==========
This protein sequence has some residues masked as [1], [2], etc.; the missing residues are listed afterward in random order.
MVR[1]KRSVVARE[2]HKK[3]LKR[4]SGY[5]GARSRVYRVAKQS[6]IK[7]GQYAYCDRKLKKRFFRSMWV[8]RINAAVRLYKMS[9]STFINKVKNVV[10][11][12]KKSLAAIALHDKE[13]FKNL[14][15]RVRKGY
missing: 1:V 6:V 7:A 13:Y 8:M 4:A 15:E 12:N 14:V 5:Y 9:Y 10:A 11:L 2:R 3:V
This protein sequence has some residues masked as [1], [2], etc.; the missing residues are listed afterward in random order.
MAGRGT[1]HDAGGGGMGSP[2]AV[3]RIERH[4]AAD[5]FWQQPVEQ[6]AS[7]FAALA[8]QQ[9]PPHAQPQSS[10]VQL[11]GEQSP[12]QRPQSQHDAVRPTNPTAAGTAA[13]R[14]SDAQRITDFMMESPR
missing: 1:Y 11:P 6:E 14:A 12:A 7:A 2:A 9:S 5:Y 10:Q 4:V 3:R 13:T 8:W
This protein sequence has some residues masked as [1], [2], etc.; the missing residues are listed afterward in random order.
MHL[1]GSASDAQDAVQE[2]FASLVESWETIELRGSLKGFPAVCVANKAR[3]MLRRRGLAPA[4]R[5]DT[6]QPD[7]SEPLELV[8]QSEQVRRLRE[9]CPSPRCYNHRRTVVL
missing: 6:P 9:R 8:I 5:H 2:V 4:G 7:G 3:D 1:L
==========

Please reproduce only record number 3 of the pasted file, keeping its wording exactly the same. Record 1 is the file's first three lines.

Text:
This protein sequence has some residues masked as [1], [2], etc.; the missing residues are listed afterward in random order.
MHL[1]GSASDAQDAVQE[2]FASLVESWETIELRGSLKGFPAVCVANKAR[3]MLRRRGLAPA[4]R[5]DT[6]QPD[7]SEPLELV[8]QSEQVRRLRE[9]CPSPRCYNHRRTVVL
missing: 6:P 9:R 8:I 5:H 2:V 4:G 7:G 3:D 1:L